- We, the people of the United States, share one-fifth of the freshwater surface of the planet with only one other nation. That alone seems reason enough to stay very good friends with Canada and work hard to continue the tremendous conservation partnership that exists between the two nations, including the states and provinces of the Great Lakes states. That means strengthening and financing long-term management plans over short-sighted gains. The cost of clean-up exceeds the cost of prevention that usually takes a generation-plus to complete.
- Right now is an awesome time to fish any of the Great Lakes. Bring along a few other anglers to share the costs and enjoy a worthwhile investment together.
- Officials on Lake Erie say this is now the “good ol’ days” with the incredible walleye boom they are experiencing thanks to strong year-classes in 2010, 2012, 2014, 2015 and 2016. Our group of three adults and three kids age 10 and under caught six limits of walleye over 16 inches in just a few hours, and we had a slower bite than the other boats our captain was chatting with on the radio. The fish cleaning station in Oak Harbor, known as Shatto’s, had an impressive operation and their fillet knives were flying fast. We had to wait almost as long for our fish to process through fish cleaning as we did to catch them. The woman running the shop said they easily clean 2,000 fish each day in the summer.
- Chinook salmon on Lake Ontario are feisty and in plentiful supply at quality size right now. We caught three on our outing, and boat captain Matt Yablonsky said all of them were wild spawning Chinook, rather than recently stocked fish. After cleaning each of the fish, he gave the heads to Bill Hilts Jr. of Destination Niagara USA, who would deliver them to researchers studying the species. My 8-year-old daughter reeled in the two of them, and they gave her quite a fight.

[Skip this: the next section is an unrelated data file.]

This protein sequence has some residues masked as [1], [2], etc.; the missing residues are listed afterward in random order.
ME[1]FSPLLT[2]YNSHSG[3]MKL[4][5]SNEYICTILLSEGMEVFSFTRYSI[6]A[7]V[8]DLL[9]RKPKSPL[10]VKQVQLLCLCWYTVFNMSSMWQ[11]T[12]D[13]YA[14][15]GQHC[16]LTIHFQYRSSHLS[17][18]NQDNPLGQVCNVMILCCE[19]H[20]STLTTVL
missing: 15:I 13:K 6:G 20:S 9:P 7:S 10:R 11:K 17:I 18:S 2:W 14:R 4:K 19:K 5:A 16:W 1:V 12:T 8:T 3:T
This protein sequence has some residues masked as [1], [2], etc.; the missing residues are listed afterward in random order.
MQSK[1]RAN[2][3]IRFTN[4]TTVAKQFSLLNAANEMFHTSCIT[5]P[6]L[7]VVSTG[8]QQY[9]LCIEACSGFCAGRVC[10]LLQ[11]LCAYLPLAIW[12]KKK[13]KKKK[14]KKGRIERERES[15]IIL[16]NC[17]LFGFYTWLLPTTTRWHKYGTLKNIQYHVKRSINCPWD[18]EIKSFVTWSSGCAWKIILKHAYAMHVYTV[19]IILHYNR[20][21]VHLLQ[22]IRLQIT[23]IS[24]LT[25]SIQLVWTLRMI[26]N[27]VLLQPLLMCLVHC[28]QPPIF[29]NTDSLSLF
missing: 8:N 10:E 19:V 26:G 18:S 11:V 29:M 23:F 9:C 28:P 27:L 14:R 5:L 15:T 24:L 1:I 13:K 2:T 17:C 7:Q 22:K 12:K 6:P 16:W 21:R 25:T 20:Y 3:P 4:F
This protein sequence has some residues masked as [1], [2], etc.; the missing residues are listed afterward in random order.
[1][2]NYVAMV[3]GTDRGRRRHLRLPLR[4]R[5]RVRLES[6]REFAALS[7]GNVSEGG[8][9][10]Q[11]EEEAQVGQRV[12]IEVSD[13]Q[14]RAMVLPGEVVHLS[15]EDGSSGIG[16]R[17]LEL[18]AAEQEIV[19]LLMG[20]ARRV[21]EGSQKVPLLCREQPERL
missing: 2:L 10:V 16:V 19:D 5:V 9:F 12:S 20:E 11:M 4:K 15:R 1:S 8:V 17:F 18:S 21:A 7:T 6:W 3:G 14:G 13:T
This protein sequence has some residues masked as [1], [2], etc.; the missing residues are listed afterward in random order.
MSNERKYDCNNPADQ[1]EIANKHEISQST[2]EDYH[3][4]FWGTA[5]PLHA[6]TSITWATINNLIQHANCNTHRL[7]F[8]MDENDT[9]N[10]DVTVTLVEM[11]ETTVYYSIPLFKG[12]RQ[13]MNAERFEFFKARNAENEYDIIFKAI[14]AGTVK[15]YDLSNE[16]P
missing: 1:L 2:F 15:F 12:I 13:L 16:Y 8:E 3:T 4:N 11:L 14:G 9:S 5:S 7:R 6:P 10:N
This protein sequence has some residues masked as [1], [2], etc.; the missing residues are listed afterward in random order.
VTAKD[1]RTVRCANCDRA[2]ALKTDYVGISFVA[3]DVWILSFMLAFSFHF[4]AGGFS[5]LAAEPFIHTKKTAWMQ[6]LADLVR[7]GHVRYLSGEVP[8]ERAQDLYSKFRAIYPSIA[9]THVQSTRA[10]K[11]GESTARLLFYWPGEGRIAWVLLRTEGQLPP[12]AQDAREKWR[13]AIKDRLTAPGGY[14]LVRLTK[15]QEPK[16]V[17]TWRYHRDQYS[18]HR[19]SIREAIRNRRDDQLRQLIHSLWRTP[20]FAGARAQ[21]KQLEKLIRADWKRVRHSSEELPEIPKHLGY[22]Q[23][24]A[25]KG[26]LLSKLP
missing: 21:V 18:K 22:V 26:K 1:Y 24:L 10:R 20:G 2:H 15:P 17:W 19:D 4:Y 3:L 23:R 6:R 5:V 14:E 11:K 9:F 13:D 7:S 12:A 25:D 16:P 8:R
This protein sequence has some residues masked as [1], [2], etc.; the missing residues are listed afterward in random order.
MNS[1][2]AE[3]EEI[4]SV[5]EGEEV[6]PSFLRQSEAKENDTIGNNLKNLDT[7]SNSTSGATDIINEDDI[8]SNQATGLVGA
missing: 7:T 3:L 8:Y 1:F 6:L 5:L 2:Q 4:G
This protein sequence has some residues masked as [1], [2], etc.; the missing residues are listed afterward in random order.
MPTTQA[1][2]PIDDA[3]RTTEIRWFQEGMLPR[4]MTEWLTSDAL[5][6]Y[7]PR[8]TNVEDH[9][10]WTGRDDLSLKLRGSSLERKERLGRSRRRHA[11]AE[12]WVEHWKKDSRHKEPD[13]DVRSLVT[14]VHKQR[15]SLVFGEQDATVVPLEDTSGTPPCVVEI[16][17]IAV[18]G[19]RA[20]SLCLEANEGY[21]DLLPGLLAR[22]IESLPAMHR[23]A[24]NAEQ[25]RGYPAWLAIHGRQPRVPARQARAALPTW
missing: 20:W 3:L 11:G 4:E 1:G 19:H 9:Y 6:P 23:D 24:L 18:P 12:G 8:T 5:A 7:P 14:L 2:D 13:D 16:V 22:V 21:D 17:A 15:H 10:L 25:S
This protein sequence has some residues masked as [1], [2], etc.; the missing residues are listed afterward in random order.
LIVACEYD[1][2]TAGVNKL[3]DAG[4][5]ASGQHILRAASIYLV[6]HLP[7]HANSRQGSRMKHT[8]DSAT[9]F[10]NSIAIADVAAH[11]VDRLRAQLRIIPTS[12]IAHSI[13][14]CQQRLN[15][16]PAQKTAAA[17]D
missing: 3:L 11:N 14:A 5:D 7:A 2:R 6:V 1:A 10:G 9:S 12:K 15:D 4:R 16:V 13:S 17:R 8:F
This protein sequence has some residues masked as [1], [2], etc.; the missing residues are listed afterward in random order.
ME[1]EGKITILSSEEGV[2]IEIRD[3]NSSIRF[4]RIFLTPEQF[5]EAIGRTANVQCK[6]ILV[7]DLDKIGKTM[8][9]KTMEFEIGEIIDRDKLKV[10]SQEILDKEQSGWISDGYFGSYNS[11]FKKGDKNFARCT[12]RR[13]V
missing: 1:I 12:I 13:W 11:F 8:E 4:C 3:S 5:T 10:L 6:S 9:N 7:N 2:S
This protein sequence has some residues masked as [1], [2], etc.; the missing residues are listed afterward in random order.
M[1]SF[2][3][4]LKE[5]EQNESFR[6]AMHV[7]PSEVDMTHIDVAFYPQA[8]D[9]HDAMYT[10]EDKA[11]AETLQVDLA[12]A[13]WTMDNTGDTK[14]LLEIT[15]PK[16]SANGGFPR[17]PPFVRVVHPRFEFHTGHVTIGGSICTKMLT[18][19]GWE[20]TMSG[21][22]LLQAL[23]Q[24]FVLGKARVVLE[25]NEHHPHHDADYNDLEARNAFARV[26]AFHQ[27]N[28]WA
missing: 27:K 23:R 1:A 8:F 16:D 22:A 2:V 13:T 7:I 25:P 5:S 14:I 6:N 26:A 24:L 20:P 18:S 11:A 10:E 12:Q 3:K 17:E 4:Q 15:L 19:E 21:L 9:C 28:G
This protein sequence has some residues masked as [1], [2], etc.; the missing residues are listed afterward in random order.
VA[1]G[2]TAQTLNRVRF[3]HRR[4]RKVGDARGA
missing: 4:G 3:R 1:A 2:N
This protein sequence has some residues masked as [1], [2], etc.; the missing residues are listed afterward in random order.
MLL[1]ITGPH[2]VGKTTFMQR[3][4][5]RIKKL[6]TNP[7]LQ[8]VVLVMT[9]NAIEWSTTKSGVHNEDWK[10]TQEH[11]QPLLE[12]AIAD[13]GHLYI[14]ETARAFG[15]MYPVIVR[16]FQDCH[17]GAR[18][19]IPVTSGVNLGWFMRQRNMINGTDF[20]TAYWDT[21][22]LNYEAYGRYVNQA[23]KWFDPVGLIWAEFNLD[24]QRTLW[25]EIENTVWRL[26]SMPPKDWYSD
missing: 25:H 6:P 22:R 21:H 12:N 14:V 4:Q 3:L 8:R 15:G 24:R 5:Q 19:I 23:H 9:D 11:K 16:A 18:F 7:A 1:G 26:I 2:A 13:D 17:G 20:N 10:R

- Lake Huron is in the midst of a management plan that biologists hope will bring them to a similar condition as Lake Erie currently is experiencing, said boat captain Scott Devuyst of Open Air Maverick Charters. He was optimistic that within a few years Lake Huron will have an exceptional fishery. Of all five Great Lakes, we caught the widest variety of species (walleye, yellow perch, northern pike, catfish, freshwater drum, white perch) on Huron, and our five biggest walleye all came from Huron’s famous Saginaw Bay.
- I’m proud of my two kids and nephew who showed impressive attitude and endurance in fishing three Great Lakes in five days. You could sense hesitation in each boat captain at the onset of each trip, but the kids proved themselves to be accomplished anglers willing to listen, learn, work, and invest the time with a positive attitude. Each boat captain praised the kids for their performance, which delivered life lessons they'll long remember.
- Fishing as a family brings people closer together. There’s just something about it that one must experience to appreciate, so get out and go fishing.